While companies are hiring more data scientists and firing call centers’ staff, we still don’t know how to make machines understand the information the way humans do. By the way, it’s only one of the numerous limitations of Artificial Intelligence that keep data scientists and machine learning experts awake at night.
Different limitations of Artificial Intelligence lead to the different types of failure: Microsoft’s bot-racist Tay, road accidents among self-driving cars, insufficient filtering of inappropriate content. Some of them can become crucial from the ethical, financial, and even life-threatening point.
If we were to look at failures only, we probably wouldn’t have invented most of the things that surround us today. Let’s just admit, everything has its limits, which certainly doesn’t imply the reason for breaking exploration process. In contrary, the better we know what limits us, the more chances we have to get beyond the borders.
Even people from outside of the tech field know that Artificial Intelligence (AI) and Machine Learning (ML) are the two peas in a pod. While Artificial Intelligence is just an umbrella term for a wide range of techniques applied to data, the core thing in the whole AI field is ML.
The most advanced ML techniques require building complex Artificial Neural Networks (ANN) on the basis of the different ML algorithms. Feeding ANN with the data, scientists expect predictive models of the high precision as the outcome. Later, those predictive models are used for the wide range of purposes: from filtering spam to detecting cancer tumors.
Despite all the accomplishments in Deep Learning (the collective name for the ML techniques concerned with the ANN), we are still quite far from solving the main problem of AI – the lack of true consciousness. As long as existing ML approaches don’t seem to be capable of solving this problem, there’s a solid ground for expecting the arrival of the new (perhaps, competing with ML) techniques in AI field.
Let’s take a closer look at the AI limitations (from the top down):
The problem is that even the smartest programs don’t learn the way humans do. The information flow inside the computer “brain” relies on the architecture that vastly differs from the one human brain is based on.
Just think about how much examples it takes to teach a human being to recognize an object. One or, perhaps, few examples, right? It’s completely different when it comes to teaching the computer program. If you want to make it, let’s say, recognize the object, you will need the large datasets.
You may think, wait but image recognition doesn’t seem to be the problem anymore. You are right! Conventional image recognition isn’t the problem if you are armed with the data and you don’t need the program to understand the context. The latter is the real problem – the one we don’t know how to solve.
From text analytics to the filtering an inappropriate video content, we face the same problem: even the most advanced AI-powered programs are unable to grasp the underlying context. You can train them to recognize visual (in image, speech and emotion recognition) or audio (in voice recognition) patterns but they still won’t be able to get the full picture.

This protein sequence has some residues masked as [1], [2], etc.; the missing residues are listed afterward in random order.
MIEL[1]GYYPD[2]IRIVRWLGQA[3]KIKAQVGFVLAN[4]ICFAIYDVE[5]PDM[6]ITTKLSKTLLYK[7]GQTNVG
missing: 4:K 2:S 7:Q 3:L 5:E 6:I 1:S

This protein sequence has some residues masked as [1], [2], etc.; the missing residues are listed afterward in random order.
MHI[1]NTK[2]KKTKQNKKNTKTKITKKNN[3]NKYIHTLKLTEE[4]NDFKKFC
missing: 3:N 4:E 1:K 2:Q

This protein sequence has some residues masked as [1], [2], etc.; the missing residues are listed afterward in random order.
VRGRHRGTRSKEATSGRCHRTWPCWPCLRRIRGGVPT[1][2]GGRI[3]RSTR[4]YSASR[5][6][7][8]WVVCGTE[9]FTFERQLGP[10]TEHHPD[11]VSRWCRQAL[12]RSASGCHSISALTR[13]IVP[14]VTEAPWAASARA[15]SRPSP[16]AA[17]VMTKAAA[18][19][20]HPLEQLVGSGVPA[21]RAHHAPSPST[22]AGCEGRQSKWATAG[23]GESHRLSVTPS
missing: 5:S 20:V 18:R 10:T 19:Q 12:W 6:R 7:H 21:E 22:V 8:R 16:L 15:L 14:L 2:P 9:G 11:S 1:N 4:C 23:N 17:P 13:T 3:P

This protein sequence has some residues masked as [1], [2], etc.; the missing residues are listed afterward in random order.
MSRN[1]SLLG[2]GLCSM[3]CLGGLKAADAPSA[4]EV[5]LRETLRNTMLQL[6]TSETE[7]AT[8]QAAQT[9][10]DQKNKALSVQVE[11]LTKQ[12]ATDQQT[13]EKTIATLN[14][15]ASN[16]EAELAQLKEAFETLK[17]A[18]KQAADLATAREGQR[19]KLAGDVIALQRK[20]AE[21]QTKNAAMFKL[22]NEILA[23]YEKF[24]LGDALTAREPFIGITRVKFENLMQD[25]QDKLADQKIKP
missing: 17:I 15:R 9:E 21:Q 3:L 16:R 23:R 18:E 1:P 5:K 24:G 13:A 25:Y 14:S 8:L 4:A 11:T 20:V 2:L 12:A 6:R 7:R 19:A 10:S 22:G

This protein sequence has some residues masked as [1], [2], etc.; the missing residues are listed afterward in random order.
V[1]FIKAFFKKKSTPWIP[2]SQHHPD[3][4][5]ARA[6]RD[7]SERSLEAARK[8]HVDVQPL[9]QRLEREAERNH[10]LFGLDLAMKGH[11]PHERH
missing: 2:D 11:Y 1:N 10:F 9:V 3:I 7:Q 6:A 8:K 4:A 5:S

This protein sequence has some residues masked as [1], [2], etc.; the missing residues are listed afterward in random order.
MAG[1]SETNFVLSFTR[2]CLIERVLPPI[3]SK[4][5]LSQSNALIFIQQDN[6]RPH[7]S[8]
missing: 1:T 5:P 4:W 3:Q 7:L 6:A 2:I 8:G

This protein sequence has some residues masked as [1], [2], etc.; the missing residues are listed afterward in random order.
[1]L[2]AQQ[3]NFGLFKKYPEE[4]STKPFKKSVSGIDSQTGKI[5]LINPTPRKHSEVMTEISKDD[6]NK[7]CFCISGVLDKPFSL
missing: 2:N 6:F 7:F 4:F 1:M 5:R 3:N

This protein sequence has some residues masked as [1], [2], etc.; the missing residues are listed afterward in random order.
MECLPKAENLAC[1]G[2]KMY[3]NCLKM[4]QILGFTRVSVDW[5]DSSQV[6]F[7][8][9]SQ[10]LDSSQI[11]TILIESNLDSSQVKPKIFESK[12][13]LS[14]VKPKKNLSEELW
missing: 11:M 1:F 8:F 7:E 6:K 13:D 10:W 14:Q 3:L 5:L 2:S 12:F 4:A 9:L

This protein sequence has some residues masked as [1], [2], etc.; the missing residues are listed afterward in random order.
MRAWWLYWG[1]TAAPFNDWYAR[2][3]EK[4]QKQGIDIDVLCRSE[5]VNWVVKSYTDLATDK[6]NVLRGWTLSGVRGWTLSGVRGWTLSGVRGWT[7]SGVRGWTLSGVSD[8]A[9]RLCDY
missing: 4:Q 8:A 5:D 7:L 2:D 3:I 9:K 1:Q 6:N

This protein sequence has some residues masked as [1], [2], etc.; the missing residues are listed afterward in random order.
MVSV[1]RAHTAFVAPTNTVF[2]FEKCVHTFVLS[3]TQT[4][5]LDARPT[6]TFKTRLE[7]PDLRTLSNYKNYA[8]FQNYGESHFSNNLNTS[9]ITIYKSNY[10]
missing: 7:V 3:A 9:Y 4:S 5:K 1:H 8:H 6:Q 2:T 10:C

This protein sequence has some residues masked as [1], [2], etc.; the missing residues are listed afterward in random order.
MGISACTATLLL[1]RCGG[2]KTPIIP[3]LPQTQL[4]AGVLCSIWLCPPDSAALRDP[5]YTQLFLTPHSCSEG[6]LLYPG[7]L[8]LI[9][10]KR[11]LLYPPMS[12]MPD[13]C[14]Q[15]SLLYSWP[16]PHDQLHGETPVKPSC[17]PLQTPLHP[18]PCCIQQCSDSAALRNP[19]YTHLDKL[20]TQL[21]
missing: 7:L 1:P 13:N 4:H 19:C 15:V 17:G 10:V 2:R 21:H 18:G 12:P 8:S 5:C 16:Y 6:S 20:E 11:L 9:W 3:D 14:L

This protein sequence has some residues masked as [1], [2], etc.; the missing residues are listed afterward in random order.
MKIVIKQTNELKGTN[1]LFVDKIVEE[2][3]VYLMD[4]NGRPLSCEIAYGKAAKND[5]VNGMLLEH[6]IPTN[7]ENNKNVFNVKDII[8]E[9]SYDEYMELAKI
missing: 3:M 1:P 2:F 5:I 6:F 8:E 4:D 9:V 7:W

Don’t get me wrong, all the above doesn’t mean that modern AI is useless. No. The ML approaches are extremely useful when it comes to processing a lot of data. They can yield insights you wouldn’t be able to get by yourself just because the computing speed isn’t the strongest side of the human brain. It’s just that modern AI still lacks the main thing that makes us humans – the consciousness.
As I have mentioned above, the most advanced approach in AI is Deep Learning (DL), the subfield of ML. In DL, scientists work particularly with the ANN. All too often, it takes a lot of data to create an accurate model that will be used later by ANN to make predictions. Consequently, it leads to the complexification of ANN’s architecture.
Here’s the problem: the more complex ANNs become, the more difficult becomes to understand how they produce predictive models. This is how the professor at MIT Tommi Jaakkola explains the problem:
“If you had a very small neural network, you might be able to understand it. But once it becomes very large, and it has thousands of units per layer and maybe hundreds of layers, then it becomes quite un-understandable.”
Some of the scientists consider it as the natural way of how human-like intelligence may possibly evolve. Just as it happens with the human intelligence: there are still missing parts of the process that we can’t explain. On the other hand, the lack of transparency in ML predictions holds back other specialists from using the results, whatever precise they are.
Since the first ML algorithms were invented in 1950s, for a long while AI was measured by the computing power. However, doubling of transistors’ number every two years (according to the law formulated by Gordon Moore in 1965) finally led to the blooming of Data Science in 2000s. However, it’s going to expire in 5 years (according to the most optimistic scenario). This is the time for us to find new ways of increasing computing power.
Horst Simon, Berkeley Lab Deputy Director, says that the last three years already made supercomputers feel the consequences of the way the increase of computing power has slowed down. They are just not getting any better, which makes scientists and engineers focus on paving the way for supercomputers with the alternative architectures.
There is so much for us to do: make smart computer programs perceive the world the way humans do, “translate” the work of ANN into the understandable language, create supercomputers that can outlive Moore’s law, etc. Meanwhile, we can let AI-powered computer programs do what they are currently able to: process data and retrieve insights. Significantly more is yet to come!
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